Blu-ray information on audio formats, hard coating, and release date

Discussion in 'DVD' started by Richard Paul, Aug 13, 2003.

  1. Richard Paul

    Richard Paul Stunt Coordinator

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    Sony Corportaion of America's Mike Fidler, Senior Vice President of the Blu-ray Disc Group Division, has said in a interview with Widescreen Review that Dolby Digital will most likely be a requirement for pre-recorded Blu-ray. He said that DTS and other audio formats would be optional.

    Mike Fidler also said that future Blu-ray players would use bare discs and that a hard coating will be implemented on future Blu-ray discs. Hard coating is quite simply a much harder kind of plastic than that currently used on CD's and DVD's. He also said that the Blu-ray recorders and discs in Japan came out before hard coating was implemented. So for better or worse it sounds as though all future Blu-ray products will be made for bare discs with a hard coating.

    As for Blu-rays timeline Mike Fidler said that the specifications for BD-ROM (pre-recorded Blu-ray Disc) along with BD-R (write once Blu-ray Disc) will be completed by the end of the year. He also said that it would take 18 to 24 months of development time after the finished specification for shipping products to be released. Sony is expecting the first pre-recorded Blu-ray players to be released in the U.S. market by late 2005.
     
  2. Joseph Bolus

    Joseph Bolus Cinematographer

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  3. Philip Verdieck

    Philip Verdieck Second Unit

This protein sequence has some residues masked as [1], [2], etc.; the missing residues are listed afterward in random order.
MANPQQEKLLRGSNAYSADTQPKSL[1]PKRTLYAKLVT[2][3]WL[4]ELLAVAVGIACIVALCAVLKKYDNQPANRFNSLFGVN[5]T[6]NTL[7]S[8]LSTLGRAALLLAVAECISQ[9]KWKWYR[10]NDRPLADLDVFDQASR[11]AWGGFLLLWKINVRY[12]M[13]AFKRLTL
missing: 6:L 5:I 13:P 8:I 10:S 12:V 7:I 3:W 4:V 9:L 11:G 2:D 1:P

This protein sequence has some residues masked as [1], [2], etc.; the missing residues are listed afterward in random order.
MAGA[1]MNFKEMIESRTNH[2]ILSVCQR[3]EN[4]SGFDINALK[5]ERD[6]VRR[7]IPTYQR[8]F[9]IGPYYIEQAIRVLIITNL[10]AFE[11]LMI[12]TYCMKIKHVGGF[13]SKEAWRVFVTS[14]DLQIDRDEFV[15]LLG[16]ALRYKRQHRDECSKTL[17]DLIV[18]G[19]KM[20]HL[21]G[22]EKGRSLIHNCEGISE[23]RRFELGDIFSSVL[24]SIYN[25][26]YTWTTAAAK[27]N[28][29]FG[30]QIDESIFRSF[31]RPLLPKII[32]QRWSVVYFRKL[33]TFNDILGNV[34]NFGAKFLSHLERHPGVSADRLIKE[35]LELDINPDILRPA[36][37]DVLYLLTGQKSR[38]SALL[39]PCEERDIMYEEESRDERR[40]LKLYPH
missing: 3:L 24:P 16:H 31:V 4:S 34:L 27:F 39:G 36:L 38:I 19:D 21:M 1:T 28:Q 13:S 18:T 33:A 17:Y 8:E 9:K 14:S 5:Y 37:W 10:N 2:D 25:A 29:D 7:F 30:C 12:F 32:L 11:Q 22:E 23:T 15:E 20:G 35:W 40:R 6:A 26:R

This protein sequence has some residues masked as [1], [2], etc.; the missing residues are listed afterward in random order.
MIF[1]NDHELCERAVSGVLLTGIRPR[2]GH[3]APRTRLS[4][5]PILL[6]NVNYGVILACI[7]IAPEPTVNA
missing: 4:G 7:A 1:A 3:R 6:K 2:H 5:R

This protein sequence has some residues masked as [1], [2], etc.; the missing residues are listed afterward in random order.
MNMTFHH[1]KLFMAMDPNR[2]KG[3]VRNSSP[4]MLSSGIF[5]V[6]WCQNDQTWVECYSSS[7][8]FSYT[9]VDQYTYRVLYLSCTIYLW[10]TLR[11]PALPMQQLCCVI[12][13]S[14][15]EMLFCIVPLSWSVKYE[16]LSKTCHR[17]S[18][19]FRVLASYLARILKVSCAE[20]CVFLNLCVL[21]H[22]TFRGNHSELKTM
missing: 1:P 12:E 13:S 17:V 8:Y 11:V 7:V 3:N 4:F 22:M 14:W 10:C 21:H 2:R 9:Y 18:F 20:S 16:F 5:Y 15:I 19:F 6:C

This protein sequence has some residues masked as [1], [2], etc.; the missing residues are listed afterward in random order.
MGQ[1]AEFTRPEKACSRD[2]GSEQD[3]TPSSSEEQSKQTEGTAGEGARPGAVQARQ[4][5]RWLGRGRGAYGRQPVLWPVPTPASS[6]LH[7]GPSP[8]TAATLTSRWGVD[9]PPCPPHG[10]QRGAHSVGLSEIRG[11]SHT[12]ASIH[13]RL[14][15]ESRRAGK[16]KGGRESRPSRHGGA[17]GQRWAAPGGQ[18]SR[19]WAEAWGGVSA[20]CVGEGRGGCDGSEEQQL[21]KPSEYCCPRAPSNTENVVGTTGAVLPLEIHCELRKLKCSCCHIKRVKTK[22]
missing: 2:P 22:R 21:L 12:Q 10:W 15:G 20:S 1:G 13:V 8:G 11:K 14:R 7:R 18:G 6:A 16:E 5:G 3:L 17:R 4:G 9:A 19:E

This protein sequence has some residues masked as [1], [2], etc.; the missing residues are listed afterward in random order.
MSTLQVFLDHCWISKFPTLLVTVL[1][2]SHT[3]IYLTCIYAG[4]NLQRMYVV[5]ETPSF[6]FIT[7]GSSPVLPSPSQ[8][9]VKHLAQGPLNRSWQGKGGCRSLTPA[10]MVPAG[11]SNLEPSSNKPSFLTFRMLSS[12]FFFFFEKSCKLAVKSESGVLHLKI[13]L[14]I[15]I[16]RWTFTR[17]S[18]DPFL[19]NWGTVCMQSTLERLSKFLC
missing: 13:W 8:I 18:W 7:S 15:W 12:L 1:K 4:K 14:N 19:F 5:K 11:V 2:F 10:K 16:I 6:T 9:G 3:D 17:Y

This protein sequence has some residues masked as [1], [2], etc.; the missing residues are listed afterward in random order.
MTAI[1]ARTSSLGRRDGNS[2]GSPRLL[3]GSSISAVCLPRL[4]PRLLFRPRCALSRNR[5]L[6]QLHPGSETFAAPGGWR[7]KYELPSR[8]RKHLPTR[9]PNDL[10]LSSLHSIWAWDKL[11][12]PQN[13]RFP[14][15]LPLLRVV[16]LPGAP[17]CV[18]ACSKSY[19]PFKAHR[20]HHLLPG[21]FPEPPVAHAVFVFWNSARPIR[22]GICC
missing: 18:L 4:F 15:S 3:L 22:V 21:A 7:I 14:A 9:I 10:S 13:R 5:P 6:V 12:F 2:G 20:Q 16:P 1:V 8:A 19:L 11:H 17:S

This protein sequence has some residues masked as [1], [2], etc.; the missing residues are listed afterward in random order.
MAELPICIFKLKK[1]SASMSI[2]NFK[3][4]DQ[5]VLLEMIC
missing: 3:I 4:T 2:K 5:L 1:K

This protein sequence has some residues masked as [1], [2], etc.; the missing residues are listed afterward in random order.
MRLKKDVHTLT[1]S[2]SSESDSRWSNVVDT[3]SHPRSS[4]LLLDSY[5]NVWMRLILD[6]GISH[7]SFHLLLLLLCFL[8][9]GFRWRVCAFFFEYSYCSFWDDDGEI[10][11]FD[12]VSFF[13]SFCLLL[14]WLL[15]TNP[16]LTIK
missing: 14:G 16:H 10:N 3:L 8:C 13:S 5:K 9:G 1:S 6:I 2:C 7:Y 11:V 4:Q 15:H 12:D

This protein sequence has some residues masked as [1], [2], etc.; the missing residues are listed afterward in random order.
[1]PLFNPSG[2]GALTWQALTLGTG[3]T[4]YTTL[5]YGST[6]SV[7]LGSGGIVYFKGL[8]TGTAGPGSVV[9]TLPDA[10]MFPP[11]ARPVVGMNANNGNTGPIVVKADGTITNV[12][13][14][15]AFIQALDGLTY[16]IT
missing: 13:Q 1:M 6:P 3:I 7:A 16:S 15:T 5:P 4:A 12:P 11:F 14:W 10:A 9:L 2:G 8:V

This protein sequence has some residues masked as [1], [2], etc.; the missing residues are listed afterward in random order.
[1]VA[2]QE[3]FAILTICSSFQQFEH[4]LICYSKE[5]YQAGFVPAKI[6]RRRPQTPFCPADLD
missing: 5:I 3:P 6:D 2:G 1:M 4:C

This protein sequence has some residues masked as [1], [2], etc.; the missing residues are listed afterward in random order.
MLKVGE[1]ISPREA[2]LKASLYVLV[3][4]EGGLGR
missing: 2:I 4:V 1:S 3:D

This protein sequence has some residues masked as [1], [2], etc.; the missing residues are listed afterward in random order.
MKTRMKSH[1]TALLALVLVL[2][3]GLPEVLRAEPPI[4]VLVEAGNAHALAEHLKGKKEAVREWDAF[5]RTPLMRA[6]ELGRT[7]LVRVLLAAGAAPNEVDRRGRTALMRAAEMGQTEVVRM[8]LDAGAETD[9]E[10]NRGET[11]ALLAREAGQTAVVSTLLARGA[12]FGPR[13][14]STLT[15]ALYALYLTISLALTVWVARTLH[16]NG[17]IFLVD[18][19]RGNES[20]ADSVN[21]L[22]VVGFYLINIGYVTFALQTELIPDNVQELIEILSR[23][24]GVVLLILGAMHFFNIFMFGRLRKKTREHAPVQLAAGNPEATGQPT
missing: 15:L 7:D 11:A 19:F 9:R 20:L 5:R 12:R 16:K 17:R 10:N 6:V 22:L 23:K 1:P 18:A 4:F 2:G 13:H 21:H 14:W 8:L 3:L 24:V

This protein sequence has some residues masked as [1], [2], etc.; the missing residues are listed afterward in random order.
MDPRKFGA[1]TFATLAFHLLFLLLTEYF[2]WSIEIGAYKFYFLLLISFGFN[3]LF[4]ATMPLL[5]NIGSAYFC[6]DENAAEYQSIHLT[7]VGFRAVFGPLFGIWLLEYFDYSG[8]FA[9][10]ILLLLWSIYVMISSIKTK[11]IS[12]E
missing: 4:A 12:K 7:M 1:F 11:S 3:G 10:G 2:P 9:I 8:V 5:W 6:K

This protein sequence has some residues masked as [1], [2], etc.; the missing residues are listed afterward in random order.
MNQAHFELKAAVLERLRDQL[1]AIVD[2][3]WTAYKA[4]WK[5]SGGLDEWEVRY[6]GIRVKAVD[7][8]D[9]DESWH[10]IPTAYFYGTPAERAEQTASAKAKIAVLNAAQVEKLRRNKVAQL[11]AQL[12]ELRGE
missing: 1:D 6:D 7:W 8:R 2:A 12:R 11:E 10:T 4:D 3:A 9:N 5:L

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    Well, George said he wanted to release it on HD-DVD [​IMG]
     
  4. Alistair_M

    Alistair_M Second Unit

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    Late 2005.

    Isn't that also the time when the Sony Playstation 3 is rumoured to be released?

    I wonder if the playstation 3 will be bluray prerecorded compatible? I think this is all part of Sony's plan to take over the 'living room' technology.
     
  5. Joseph Bolus

    Joseph Bolus Cinematographer

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    Richard:

    Has anybody confirmed that the first generation Blu-Ray players will also be able to play legacy DVD discs?

    I know that I won't be the "first person on the block" to purchase one of these if I can't play my current DVD collection (Unless, of course, that's the only way to get the Original Star Wars Trilogy!)
     
  6. Richard Paul

    Richard Paul Stunt Coordinator

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    Mike Fidler said it won't be a requirement of the pre-recorded Blu-ray format. He also mentioned that the DVD format doesn't require CD playback and look how many DVD players play CD's. The decision to add DVD playback to Blu-ray players will be up to the individual manufacturer along with the ability to playback DVD+R/W and DVD-R/W.